Wegmans is like the IKEA of grocery stores. It is a scene. You go there just to go there, and make up something you need to buy. This morning I was dreaming about walking around Wegmans with a pumpkin spice latte and loading up my cart with fall, carmely, high frictose corn syrupy things. Then I woke up on our plastic foam mattress in Nepal. “Oh right, there is no Wegmans in Kathmandu.”
There is a western style (carts and check out lines) grocery store in Kathmandu called Bhat Bahatini. A new one opened not far from our neighborhood. We figured this would be a good place to kick off our transition to food shopping in Nepal.
We took a cab. Since we speak no Nepali yet our strategy for cabs is to just say the name of the place and hope the driver knows where it is. “New Bhat Bahatini?” said our driver. “Yes, new one,” we confirmed and we were off, feeling successful in our cab getting abilities.
There were no functioning seat belts. Dave sat in the front with our daughter on his lap (a la Brittney Spears style) and our son and I were in back. I watched the lovely temples, interesting shops and beautiful people out the window and had a proud ‘this is my new city’ moment.
“Ummm? says Dave from the front seat, “Are we supposed to cross the river?”
“No!” I said alarmed. Moment ruined. “It is only supposed to be a couple of miles away.”
Shoot, where was this guy taking us? And more importantly, how would we get back? Rendered mute by our inability to speak Nepali, Dave tried some hand motion, interpretive dance sort of thing to communicate to the driver. “Just there” pointed the driver, yet we drove for another ten minutes past the run down temples, endless shops and massive amounts of people.
We finally pulled off somewhere. The driver pointed with a cheeky grin, “Bhat Bhatini” he said. He had brought us to the original Bhat Bhatini in a neighborhood in the north part of the city and not the new one in our own neighborhood. Our whiny children had not survived the long crazy taxi ride well and I was fuming. “You just wait till I learn Nepali mister,” I thought to myself as I dug out the cab fare, “You won’t get a chance to hose me again.” The cab fare was 400 rupees and I only had a 500 bill. I asked the cab driver for change and he shrugged that he had none. I let rip a string of English to the effect that he had run up the meter dragging us all over town and now was trying to charge us over the fare! Either the driver’s English was better than he let on or he caught my drift, and suddenly remember where he had a 100 bill.
The Wegmans wannabe store was overwhelming. There were walls of food, brands we had never heard of, languages we couldn’t read, and pictures of things that didn’t look edible. The isles were sometimes too narrow for a cart and had boxes of food and rolls of toilet paper crowding the space. It was a two person effort, one of us would clear a path and the other would attempt to get the cart though. Anyway we got out of there with stress levels only slightly higher, and then came the issue of how to get home.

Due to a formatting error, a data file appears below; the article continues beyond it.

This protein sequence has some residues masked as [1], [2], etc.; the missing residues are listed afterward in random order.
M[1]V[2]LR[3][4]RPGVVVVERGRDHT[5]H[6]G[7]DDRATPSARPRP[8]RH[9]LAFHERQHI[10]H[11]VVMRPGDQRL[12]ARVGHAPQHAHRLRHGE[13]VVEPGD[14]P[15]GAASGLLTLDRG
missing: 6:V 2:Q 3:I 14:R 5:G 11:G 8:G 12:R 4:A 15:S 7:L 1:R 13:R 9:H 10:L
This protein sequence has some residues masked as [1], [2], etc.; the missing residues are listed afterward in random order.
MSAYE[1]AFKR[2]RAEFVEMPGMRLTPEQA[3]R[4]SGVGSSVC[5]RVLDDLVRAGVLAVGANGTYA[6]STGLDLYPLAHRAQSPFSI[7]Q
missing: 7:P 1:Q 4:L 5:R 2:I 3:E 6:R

In our over confidence, stupidity, or simple rush to get out the door we had not brought a map. There are no street names in Kathmandu so directions are given by landmarks. We have one landmark near our flat we use with other cab drives but on this side of town no one knew it. Apparently it sounded familiar to one guy and he gave another cab driver directions. I caught the name of our neighborhood, “Right, Yes Jawalkhel!” and we all loaded up in the cab.
If the first cab driver was trying to rip us off, this cab driver was trying to scare us off. The side view mirrors had been turned in allowing an extra 6 inches on either side of the cab to get as close to other cars, bikes, motorcycles and medians as possible. We were squeezing through spaces at 30 miles an hour that Dave said he wouldn’t ride his bike though at 10 miles an hour. I sat in the back white knuckling the ‘oh shoot’ handle on the door and fake breaking while Dave was in front wincing and sweating. Our irritatingly stress free daughter laughed and clapped her hands while our son simply conked out in the back seat.
So our first grocery trip was no Wegmans, but we have since learned to leave our children at home, walk to the store and then take a cab back and ummm well I guess we got a good story out of the whole deal.
oh man! this reminds me a little of the helplessness we felt when we were first in Addis Ababa: minimal street names/signs, only knowing one landmark to direct cabbies to, feeling like we were a big white target that read “Ready to be ripped-off!” We survived, though, and obviously you will, too ;) I miss Wegman’s a lot already, and there is one 30 min. away, but I’m trying to wean myself off…going from “normal” American grocery store to African grocery store will be enough of a shock!
I love your stories and posts Hannah! :) But I don’t know how I would ever live without a Wegmans or a target for that matter. The two stores I would need to survive!:) Also, I saw a Groupon/Living Social deal for Kathmandu, Nepal and got excited looking at the pictures and reading about the “things to do”. However, as I am sure you know, it is nota cheap trip. Maybe next time it rotates through I’ll purchase it!:)
I can’t stop laughing…
You’re an awesome writer, Hannah, and your real life stories are great material to write about!!